Investors may be underestimating the risks of factor investing, smart beta firm Research Affiliates has warned.
Although investment factors like value and momentum theoretically provide uncorrelated, positive sources of return, the reality is that even multi-factor portfolios are at risk for “severe” drawdowns, according to a new paper from Vitali Kalesnik, Research Affiliates’ director of European research, and Juhani Linnainmaa, an advisor focusing on strategic research and product development.
In the paper, the pair argued that the forecasted behavior of single- and multi-factor strategies differed sharply from reality over the last 54 years, with factors displaying more volatility and worse losses than simulations would have suggested.
“The usual factor-investing sales presentation leaves an impression that investing in factors means almost guaranteed excess returns and that investing in a number of factors eliminates most of the risks of underperformance as a result of diversification,” Kalesnik and Linnainmaa wrote.
In reality, they argue, most factor returns are “substantially” more variable than they are projected to be, with extreme gains or losses occurring “far more frequently than investors might expect.” In addition, some factors’ future returns may be related to their past performance — meaning poor performance could be followed by more bad returns.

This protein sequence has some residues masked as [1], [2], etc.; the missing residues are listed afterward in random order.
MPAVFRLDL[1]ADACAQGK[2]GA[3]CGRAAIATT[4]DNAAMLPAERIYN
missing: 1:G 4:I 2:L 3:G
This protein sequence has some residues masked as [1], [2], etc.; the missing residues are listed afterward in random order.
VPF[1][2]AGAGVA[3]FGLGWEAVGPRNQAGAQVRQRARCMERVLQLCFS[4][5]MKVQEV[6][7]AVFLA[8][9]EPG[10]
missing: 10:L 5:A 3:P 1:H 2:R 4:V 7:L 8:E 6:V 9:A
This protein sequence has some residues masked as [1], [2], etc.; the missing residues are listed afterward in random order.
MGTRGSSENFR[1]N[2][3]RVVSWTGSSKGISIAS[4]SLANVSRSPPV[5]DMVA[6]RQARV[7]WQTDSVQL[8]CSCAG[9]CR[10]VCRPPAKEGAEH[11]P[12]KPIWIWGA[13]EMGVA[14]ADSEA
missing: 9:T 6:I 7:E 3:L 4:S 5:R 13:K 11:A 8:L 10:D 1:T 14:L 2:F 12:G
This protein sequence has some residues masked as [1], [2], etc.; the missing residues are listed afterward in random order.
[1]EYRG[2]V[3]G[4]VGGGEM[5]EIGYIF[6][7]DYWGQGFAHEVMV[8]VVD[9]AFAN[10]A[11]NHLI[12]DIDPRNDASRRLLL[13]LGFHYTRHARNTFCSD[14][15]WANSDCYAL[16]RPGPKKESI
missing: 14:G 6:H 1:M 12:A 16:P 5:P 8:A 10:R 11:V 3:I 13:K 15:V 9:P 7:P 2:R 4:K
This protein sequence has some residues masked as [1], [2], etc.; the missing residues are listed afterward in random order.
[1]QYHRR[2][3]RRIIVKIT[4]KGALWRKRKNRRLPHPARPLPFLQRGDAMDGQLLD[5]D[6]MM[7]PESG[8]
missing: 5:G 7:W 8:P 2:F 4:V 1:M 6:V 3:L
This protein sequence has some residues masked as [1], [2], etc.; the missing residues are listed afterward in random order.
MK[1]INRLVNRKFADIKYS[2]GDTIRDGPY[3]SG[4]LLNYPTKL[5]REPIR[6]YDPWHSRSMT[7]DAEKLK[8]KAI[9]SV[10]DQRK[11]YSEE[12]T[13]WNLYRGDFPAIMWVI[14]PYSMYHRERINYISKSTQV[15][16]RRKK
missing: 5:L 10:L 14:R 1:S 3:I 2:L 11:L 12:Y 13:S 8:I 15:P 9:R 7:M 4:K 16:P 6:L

“Such continuation can make periods of underperformance excruciatingly painful,” they added.
Then, of course, there is the risk of data mining. “A factor may look good because it is good, or because the historical record is randomly good,” Kalesnik and Linnainmaa wrote.
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To demonstrate their argument, the Research Affiliates authors compared real and projected returns for six common factors — value, momentum, low beta, size, investment, and profitability — over the period between 1963 and 2017. They also examined the performance of a multi-factor portfolio which equally weighted those six factors.
Specifically, they compared expectations for the three worst drawdowns of a given factor or multi-factor portfolio with the three worst losses realized by that factor or factor portfolio during the 54-year period. For U.S. equities, drawdowns were more severe than expected 83 percent of the time.
Kalesnik and Linnainmaa found that while diversification through exposure to multiple factors did reduce risk, it was “far from completely” eliminated, with the multi-factor portfolio still suffering sharper-than-expected losses during its three worst drawdowns.
“If we assume correlations are constant, and that we can diversify away almost all factor risk by investing in multiple factors, we may be in for an unpleasant surprise,” the authors concluded. “Investors in the last quant crash, who were assuming low correlations among investment assets, can bear witness to the cost of such an assumption.”